Monday, December 14, 2015
Collecting Thoughts, Ethical and Otherwise
The world of publishing is changing rapidly as electronic media such as ebooks open up new distribution channels that allow authors to bypass the traditional gatekeepers of hard-copy publishing houses. One effect of this is to allow writers with small audiences to consider publishing their own books without having to sink thousands of dollars into a vanity press run of a thousand copies, for example. Instead, these days you can spend some time learning how various ebook-publishing software and distributors work, and do the whole thing yourself (or at most, with the help of an artist for covers). That is just what I've done with a collection of many of the most popular articles in this blog, and the result is Ethical and Otherwise: Engineering In the Headlines, the cover of which you can see in the sidebar to the right.
I apologize for taking over the blog this week for self-promotion, but I promise not to do it more than once per book. So here goes.
Ethical and Otherwise has a total of 46 articles culled from the nearly ten years that I've been writing this blog. They were selected largely on the basis of page views, and so to that extent you, the reader, have played an essential role in its production.
It's organized into three broad sections: "Tragedies Large and Small", "Cautionary Tales", and "The Engineering Profession."
The "Tragedies" section is the largest and describes disasters of various types: "Earth, Air, Wind, and Fire" (natural or nature-assisted disasters); "Planes, Trains, and Automobiles" (transportation accidents); "Mines, Wells, Oil, and Gas"; and "Construction and Destruction." In this section you'll find out what really caused the Titanic to sink, what set off the natural-gas explosion that killed three hundred students and others in New London, Texas in 1937, and what caused the submarine theater in the Aquarena Springs amusement park in San Marcos, Texas to flip over, besides many other disasters, both well-known and obscure. In an interview with an engineering podcast a few years ago, I expressed some regret that so many of my blogs deal with death and mayhem, but that's what grabs the headlines, and it's apparently what people like to read about too.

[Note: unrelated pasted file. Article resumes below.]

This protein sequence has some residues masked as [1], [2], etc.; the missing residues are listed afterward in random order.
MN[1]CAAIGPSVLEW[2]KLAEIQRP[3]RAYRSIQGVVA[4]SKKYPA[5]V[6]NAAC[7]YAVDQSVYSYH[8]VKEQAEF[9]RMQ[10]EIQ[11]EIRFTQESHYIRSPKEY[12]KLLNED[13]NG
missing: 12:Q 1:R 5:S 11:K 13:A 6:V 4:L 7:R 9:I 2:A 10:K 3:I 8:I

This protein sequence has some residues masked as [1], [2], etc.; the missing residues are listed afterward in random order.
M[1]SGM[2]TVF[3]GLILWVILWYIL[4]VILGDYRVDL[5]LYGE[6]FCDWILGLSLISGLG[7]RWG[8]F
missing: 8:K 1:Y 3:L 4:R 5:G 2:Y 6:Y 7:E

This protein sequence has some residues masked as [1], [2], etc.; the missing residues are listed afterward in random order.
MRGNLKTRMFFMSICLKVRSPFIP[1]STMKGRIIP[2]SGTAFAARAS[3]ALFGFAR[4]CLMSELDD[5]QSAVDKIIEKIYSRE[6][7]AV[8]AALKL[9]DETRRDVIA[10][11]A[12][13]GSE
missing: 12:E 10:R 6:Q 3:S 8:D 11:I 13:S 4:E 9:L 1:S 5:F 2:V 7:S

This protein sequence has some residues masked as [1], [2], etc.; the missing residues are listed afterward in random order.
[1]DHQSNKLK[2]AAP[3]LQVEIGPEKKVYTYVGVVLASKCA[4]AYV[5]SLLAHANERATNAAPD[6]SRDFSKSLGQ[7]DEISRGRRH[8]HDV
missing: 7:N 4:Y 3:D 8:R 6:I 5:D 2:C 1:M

The "Cautionary Tales" section deals with engineering and technical-enterprise wrongdoings of various kinds: cyber attacks, counterfeit electronic components, bribery, corruption, copyright battles, and similar matters. Following that, the section on the engineering profession takes up questions about licensing, engineering education and employment, and other thoughts about the human enterprise of engineering. Finally, I had to put in a section called "Engineering Ethics In Movies" because (for reasons that are still not clear), the most popular blog article of all time by far is a review of the Tesla film "The Prestige" I wrote back in 2006, and it didn't fit any of the other categories.
So far, the book is available in two formats: as an iBook in the iTunes bookstore, and as a Kindle book at Amazon.com. If demand warrants, I will consider issuing a hard-copy paper version through an on-demand publisher, though I have not explored that option much up to this point.